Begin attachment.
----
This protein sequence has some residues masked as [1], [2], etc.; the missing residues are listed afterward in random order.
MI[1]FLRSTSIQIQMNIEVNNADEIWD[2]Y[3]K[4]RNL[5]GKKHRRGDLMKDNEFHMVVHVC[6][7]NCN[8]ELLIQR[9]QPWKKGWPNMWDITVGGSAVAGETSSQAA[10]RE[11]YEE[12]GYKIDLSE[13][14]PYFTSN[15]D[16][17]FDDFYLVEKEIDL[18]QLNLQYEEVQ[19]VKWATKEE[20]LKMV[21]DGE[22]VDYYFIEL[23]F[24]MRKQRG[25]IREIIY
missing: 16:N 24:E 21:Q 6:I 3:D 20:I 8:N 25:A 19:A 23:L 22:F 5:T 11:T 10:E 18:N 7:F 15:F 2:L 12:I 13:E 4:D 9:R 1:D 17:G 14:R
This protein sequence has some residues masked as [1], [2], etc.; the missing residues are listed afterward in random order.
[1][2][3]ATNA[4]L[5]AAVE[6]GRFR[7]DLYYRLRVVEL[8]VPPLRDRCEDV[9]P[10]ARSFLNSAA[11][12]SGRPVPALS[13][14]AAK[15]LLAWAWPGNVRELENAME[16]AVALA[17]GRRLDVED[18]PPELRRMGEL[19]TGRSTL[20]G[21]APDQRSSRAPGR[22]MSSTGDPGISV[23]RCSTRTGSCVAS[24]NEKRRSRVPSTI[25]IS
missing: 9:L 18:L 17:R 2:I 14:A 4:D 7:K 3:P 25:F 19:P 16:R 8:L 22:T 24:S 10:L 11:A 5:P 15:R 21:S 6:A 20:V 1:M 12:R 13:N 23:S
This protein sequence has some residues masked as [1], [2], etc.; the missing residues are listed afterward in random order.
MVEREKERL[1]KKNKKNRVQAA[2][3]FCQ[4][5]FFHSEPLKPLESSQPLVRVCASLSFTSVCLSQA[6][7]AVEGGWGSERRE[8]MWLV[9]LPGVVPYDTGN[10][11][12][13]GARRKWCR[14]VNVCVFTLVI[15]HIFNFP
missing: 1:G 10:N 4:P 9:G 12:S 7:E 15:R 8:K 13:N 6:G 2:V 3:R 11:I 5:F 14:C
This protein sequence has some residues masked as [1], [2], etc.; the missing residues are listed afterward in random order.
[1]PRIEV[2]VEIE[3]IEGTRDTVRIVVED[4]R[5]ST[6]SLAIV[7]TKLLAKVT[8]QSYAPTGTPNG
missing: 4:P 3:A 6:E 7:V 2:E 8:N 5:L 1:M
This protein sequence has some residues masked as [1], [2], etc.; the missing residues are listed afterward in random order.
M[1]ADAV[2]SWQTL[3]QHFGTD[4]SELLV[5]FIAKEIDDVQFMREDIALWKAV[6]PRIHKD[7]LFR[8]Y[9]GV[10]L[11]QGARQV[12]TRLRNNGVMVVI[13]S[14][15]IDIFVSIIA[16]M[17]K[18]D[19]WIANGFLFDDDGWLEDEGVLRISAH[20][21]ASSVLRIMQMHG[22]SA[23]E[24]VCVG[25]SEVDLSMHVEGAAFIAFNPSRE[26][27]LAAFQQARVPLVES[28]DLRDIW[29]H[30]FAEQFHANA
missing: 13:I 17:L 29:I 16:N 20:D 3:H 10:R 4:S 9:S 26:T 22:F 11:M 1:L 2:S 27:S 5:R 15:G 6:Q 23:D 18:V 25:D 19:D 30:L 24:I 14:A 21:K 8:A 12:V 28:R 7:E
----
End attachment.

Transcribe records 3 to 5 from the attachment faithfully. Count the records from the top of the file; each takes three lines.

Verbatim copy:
This protein sequence has some residues masked as [1], [2], etc.; the missing residues are listed afterward in random order.
MVEREKERL[1]KKNKKNRVQAA[2][3]FCQ[4][5]FFHSEPLKPLESSQPLVRVCASLSFTSVCLSQA[6][7]AVEGGWGSERRE[8]MWLV[9]LPGVVPYDTGN[10][11][12][13]GARRKWCR[14]VNVCVFTLVI[15]HIFNFP
missing: 1:G 10:N 4:P 9:G 12:S 7:E 15:R 8:K 13:N 6:G 2:V 3:R 11:I 5:F 14:C
This protein sequence has some residues masked as [1], [2], etc.; the missing residues are listed afterward in random order.
[1]PRIEV[2]VEIE[3]IEGTRDTVRIVVED[4]R[5]ST[6]SLAIV[7]TKLLAKVT[8]QSYAPTGTPNG
missing: 4:P 3:A 6:E 7:V 2:E 8:N 5:L 1:M
This protein sequence has some residues masked as [1], [2], etc.; the missing residues are listed afterward in random order.
M[1]ADAV[2]SWQTL[3]QHFGTD[4]SELLV[5]FIAKEIDDVQFMREDIALWKAV[6]PRIHKD[7]LFR[8]Y[9]GV[10]L[11]QGARQV[12]TRLRNNGVMVVI[13]S[14][15]IDIFVSIIA[16]M[17]K[18]D[19]WIANGFLFDDDGWLEDEGVLRISAH[20][21]ASSVLRIMQMHG[22]SA[23]E[24]VCVG[25]SEVDLSMHVEGAAFIAFNPSRE[26][27]LAAFQQARVPLVES[28]DLRDIW[29]H[30]FAEQFHANA
missing: 13:I 17:L 29:I 16:N 20:D 3:H 10:R 4:S 9:S 26:T 22:F 11:M 1:L 2:S 27:S 5:R 15:G 6:Q 23:D 18:V 25:D 19:D 30:L 24:I 14:A 21:K 8:A 12:V 28:R 7:E